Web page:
Hip-hop star doesn’t live up to his self-appointed genius label.

With his new album Kanye West achieved the impossible. He got me to download Tidal. An astonishing accomplishment that I cannot overstate enough.

Like the rest of the world I'd forgotten about Tidal, the music streaming service pimped out by rap mogul Jay-Z and his cadre of wealthy muso pals. Theirs was an offer I could refuse. A not-at-all tempting proposition of an exorbitant monthly subscription fee coupled with a comparatively sparse catalogue. It completely failed to entice me - or anyone - away from Spotify's cheap, comfy excess.

Tidal certainly tried. After the shock of becoming a punchline wore off, Jay-Z did what Jay-Z does and got his hustle on. Soon Tidal was flooded with album exclusives, single exclusives, music video exclusives and playlist exclusives.

All of which didn't matter a damn. Exclusivity as a concept simply doesn't exist in the internet age. Before I could start to feel like I was missing out on something, Tidal's "exclusives" would pop up elsewhere.


Tidal was, in a word, stuffed. And then ... Kanye.

With all the ridiculous and boringly offensive brouhaha he creates it's easy to forget that Kanye is actually a musician. A damned good one. I'd hesitate to call him a genius, a qualm he does not share, but he's certainly incredibly talented and undoubtedly the most influential person in hip-hop. A position he's held for a long, long while.

Whatever you think of the man, his clout, importance and influence on not just rap but on modern pop music too is undeniable. His albums, each startlingly different, have repeatedly changed the game.

The College Dropout dismantled gangsta rap posturing, the boo-hoo confessionals of 808s & Heartbreak ushered in emo-rap and Vocoder abuse, My Beautiful Dark Twisted Fantasy brought back the dreaded "concept album" in triumphant, grandiose fashion, and Yeezus pioneered an abrasive, aurally confrontational, synthetic direction.

When they dropped there was nothing else like them. They challenged the listener and the boundaries of the rap genre. Each displayed uncompromising vision and restless talent. By the time the world caught up and commercialised one sound, Kanye had already moved on to the next.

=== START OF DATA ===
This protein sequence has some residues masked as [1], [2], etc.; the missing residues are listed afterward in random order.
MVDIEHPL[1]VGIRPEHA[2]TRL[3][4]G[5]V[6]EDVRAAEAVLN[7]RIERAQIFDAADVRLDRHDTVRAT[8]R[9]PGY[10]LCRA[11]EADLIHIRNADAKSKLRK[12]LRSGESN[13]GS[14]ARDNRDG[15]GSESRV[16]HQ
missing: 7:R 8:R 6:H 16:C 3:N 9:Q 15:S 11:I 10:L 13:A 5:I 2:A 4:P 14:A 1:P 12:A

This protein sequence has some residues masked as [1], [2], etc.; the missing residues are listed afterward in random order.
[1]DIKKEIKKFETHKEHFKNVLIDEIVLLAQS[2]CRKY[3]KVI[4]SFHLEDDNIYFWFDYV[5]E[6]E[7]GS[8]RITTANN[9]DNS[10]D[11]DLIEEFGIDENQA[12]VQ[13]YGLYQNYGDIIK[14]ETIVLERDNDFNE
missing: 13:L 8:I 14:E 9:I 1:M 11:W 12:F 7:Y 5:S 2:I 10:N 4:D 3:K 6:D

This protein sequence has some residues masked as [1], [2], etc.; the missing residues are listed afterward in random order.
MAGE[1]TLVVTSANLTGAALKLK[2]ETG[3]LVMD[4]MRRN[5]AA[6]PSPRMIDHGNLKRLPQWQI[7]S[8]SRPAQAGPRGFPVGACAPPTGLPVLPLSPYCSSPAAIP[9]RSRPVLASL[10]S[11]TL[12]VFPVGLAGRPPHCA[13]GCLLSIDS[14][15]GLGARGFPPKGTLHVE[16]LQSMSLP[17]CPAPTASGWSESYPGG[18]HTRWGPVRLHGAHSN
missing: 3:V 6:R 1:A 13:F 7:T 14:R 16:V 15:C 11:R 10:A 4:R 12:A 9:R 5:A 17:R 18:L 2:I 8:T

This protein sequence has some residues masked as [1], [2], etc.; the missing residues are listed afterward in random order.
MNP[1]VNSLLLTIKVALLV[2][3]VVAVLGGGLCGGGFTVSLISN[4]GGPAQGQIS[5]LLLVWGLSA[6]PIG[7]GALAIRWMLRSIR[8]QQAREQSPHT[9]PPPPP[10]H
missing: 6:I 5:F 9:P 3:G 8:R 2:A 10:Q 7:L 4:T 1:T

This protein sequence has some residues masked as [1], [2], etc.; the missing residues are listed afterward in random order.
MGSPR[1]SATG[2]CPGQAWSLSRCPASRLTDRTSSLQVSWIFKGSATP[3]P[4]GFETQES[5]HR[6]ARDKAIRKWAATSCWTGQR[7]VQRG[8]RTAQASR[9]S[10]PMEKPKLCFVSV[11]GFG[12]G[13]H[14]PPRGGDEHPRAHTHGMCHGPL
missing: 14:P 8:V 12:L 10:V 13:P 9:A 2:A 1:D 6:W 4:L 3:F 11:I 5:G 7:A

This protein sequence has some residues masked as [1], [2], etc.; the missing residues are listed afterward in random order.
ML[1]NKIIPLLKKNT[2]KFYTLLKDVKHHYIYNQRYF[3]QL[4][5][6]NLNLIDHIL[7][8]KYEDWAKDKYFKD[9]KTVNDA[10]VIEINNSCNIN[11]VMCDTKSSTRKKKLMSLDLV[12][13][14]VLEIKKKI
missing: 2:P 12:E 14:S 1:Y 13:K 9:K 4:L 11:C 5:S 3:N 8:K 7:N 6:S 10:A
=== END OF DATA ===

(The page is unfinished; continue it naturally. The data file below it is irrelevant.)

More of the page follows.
So when The Life of Pablo was announced there was real excitement and genuine curiosity over what this trailblazer was going to do next. But with TLoP he's disrupted the album concept. Possibly destroyed it.

Like many music fans I've been listening to it for the past week. Even though it's not out yet. Well, it is, kind of, but the final, finished version is not. It's all a tad confusing. Kanye is still tinkering with it.

Whether by accident or design, TLoP has been a total calamity of a release. Some tracks were previewed months ago while others sound unfinished. The title kept changing, the track list kept shifting, songs came and went and came back again.

He documented the whole, chaotic, creative process, posting it all online for dissection, discussion and occasionally the illusion of input. We watched him labour and fuss and foolishly declare it to be "one of the greatest albums of all time", which - spoiler alert - it's not. It's too messy, too muddled and too horribly misogynistic.

It was released for one whole day before Kanye yanked it back. "Ima fix Wolves," he tweeted as way of explanation. Has an artist ever had the means, power or fortitude to recall an album before?

A day later TLoP reappeared as a Tidal exclusive, saying it wouldn't be released elsewhere or ever be made available for sale. A bold and bizarre strategy for a man supposedly $53 million in debt.

But this is why I, and countless others, found ourselves signing up to Tidal. It's the only way to listen to the album - which I did right after setting a reminder to cancel Tidal before its free trial ended.

Was all the hoopla worth it? It's been interesting, at least. Entertaining, certainly. More so than the actual record. TLoP's defining feature is that it's been completely overshadowed by the circus surrounding it. Musically, the album doesn't push forward, instead it looks back over his oeuvre in the most haphazard way possible. There's no consistency, instead embracing an anarchic, punkish vibe that only sometimes works.

There's hits and misses. It's frustrating and fantastic all at the same time. It's a peculiar vision, but he's mostly pulled it off. Kanye truly is an incredible artist. So it's a real bugger that he's also an insufferable jackass.

Well, nobody's perfect. But the Twitter rants, the outbursts, his dumbass antics threaten to overshadow his very real achievements. Sadly, these days he's as much meme as he is musical hero.

For someone so concerned about their legacy, he sure does seem to be going out of his way to destroy it.